Today is my second anniversary at my current employer.
Missing was the congratulatory handshake, confetti, and cookie cake. In my time here I’ve had four bosses, three different job titles, and two cubicle moves.
I’ve managed to accumulate the best keyboard, the most impressive rubber band ball on the floor, and a sample award from the marketing department (pictured above).
Our coffee has recently been upgraded to a brand called Highland Estates, and we even have a new machine, imaginatively named the Cream n’ Sugar dispenser, that provides dehydrated cappuccino and hot chocolate.
Given the current circumstances, I’m happy to be spending my days reclining at various levels in my lumbar supported computer chair. I keep busy, and have gained a marginal amount of respect from my peers.
I didn’t know what I wanted to do when I was growing up, but it didn't involve the words auto insurance. Still, by all conventional measures, I’m doing well for a 25-year-old.
As I spend more time considering my next career move, my dad is consistently surprised. He doesn’t understand why I would ever leave a highly paid job with room for advancement.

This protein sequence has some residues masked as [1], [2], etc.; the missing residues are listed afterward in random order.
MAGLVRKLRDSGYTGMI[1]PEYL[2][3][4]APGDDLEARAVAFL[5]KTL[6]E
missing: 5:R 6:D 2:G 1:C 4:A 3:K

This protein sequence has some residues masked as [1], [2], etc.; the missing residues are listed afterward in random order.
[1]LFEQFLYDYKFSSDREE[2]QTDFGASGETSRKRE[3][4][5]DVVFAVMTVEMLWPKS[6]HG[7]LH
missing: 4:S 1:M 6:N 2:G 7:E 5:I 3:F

He spent 30 years working his way up the corporate ladder at Hormel, and in time a job changed from a means to an end to an obsession. This isn’t even a joke, he is passionate about meat.
It’s not a new story, but things don’t work like that anymore. In part corporations have dictated the public’s current job-hopping tendencies, but I think the biggest reason is a unparalleled sense of entitlement. An entitlement that we cultivated as we were raised by the wealthiest generation in the history of the world.
I don’t mean to say that I’m not willing to work hard, but I might be reaching for something that doesn’t exist in the first place.
I was told I can do whatever I set my mind to … to follow my dreams. But we can’t all be astronauts, presidents, and firefighters.
Does entitlement enable us for greatness, or send us on a path to despair?